After spending the morning working, I had the pleasure of meeting Eric Sinclair in the flesh for the first time. He asked me where I wanted to eat lunch. I responded, “Somewhere distinctly Chicago.” He delivered.    (MNI)

Afterwards, I hopped on the El and headed north to visit Michael Herman. Michael’s still doing lots of Open Space, but he’s also got a new project that’s been keeping him very busy: Restoring an 80 year old home, which he and his wife, Jill, recently purchased. After assessing the state of the house and seeing the most magnificent radiator I’ve ever seen, Michael suggested that we go for a walk.    (MNJ)

And so we walked. We walked through his neighborhood and along the Chicago River. In between catching up on life and work, Michael talked about the city’s architecture and history. We discovered new streets and old bungalows. We saw kids playing in parks with their parents, and houses decorated for Halloween.    (MNK)

We walked, and we talked, and we ended up at the local elementary school, which also serves as the home for a community garden, “community” in every sense of the word. Only the students have plots; the rest of the space is community owned. Anyone in the community is free to garden any spot, weed any plot, pick vegetables and herbs from any plant. In the middle of this beautiful, old, urban neighborhood, amidst the hustle and bustle of the city, was this clearing, this beautiful, Wiki-like, community garden where the city seemed to disappear. Dasein.    (MNL)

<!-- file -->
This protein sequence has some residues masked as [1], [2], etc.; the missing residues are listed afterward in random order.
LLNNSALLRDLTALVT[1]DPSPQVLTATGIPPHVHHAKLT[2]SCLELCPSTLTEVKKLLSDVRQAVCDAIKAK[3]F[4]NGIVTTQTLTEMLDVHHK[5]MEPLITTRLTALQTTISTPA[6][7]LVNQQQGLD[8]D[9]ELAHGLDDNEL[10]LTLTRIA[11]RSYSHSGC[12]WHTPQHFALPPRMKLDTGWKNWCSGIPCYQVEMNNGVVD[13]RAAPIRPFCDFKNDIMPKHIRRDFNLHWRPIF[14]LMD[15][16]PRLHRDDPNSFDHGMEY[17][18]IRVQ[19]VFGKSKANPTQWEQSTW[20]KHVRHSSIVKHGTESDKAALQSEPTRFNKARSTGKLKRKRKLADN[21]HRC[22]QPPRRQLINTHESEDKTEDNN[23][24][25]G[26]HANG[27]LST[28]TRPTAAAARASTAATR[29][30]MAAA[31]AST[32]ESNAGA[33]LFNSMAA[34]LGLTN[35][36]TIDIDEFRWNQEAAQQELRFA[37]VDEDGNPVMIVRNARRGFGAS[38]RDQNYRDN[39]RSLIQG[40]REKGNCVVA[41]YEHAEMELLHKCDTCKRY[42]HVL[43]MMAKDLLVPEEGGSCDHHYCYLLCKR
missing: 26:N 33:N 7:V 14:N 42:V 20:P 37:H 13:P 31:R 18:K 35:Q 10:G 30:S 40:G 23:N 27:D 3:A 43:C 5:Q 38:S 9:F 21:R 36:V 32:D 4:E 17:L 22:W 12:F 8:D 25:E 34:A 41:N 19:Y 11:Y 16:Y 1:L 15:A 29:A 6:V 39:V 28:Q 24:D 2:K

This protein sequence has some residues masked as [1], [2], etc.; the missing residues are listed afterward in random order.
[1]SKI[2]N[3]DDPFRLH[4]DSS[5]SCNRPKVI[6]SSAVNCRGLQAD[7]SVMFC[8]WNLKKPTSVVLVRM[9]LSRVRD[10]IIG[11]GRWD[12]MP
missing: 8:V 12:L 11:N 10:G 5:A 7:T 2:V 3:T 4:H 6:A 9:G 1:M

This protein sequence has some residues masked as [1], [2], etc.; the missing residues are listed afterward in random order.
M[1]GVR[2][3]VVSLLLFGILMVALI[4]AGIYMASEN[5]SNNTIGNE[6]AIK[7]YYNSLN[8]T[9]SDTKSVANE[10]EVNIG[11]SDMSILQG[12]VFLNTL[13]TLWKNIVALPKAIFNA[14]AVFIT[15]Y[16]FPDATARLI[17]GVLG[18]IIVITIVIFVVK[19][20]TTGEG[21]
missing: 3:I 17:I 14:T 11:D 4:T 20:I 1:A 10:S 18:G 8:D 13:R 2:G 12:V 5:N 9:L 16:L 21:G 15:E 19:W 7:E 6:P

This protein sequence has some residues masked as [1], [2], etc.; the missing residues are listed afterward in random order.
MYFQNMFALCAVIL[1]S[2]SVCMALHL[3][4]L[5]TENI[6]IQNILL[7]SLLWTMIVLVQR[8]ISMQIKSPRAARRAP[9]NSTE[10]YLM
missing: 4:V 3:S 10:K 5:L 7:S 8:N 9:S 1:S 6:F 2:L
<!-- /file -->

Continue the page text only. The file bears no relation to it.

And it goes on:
I began the day with my nose to the grindstone, working on my various projects. I ended it walking, breathing, talking, learning. As I rode the train back to South Bend, reflecting on the day’s events and conversations, I couldn’t help but feel thankful.    (MNM)

My life and my work is ultimately about people, about maximizing our collective potential. As I’ve pursued this passion, I’ve found myself surrounded by incredible people with similar values and passions. I take great pride in the number of groups I’ve helped, the movements I’ve helped catalyze, and the knowledge I’ve shared, but all of this pales in comparison to what I’ve learned from others. What motivates me is the opportunity to share these same experiences and learnings with as many people as possible.    (MNN)

I’ve got a clear vision for how to do this more effectively, and while the mechanisms that make it work are complex, the actual actions required are relatively straightforward. Walking and talking are excellent ways to start.    (MNO)